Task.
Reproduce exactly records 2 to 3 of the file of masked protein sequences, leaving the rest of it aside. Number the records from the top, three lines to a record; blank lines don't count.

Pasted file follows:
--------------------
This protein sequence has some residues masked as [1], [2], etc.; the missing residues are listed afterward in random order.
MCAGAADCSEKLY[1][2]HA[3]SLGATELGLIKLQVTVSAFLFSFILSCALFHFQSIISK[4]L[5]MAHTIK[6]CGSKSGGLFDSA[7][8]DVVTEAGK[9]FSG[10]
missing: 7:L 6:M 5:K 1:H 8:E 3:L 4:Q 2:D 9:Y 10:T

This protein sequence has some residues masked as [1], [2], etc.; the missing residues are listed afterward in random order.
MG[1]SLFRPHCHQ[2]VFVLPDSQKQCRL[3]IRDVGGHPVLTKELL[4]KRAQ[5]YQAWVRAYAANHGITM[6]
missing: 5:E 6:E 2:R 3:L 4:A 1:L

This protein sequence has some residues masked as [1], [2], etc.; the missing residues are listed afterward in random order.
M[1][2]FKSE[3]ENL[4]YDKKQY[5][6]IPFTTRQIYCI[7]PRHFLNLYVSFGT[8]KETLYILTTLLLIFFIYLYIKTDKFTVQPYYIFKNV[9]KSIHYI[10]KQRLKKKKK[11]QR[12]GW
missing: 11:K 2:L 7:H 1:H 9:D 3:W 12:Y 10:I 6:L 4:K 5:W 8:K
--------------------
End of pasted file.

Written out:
This protein sequence has some residues masked as [1], [2], etc.; the missing residues are listed afterward in random order.
MG[1]SLFRPHCHQ[2]VFVLPDSQKQCRL[3]IRDVGGHPVLTKELL[4]KRAQ[5]YQAWVRAYAANHGITM[6]
missing: 5:E 6:E 2:R 3:L 4:A 1:L

This protein sequence has some residues masked as [1], [2], etc.; the missing residues are listed afterward in random order.
M[1][2]FKSE[3]ENL[4]YDKKQY[5][6]IPFTTRQIYCI[7]PRHFLNLYVSFGT[8]KETLYILTTLLLIFFIYLYIKTDKFTVQPYYIFKNV[9]KSIHYI[10]KQRLKKKKK[11]QR[12]GW
missing: 11:K 2:L 7:H 1:H 9:D 3:W 12:Y 10:I 6:L 4:K 5:W 8:K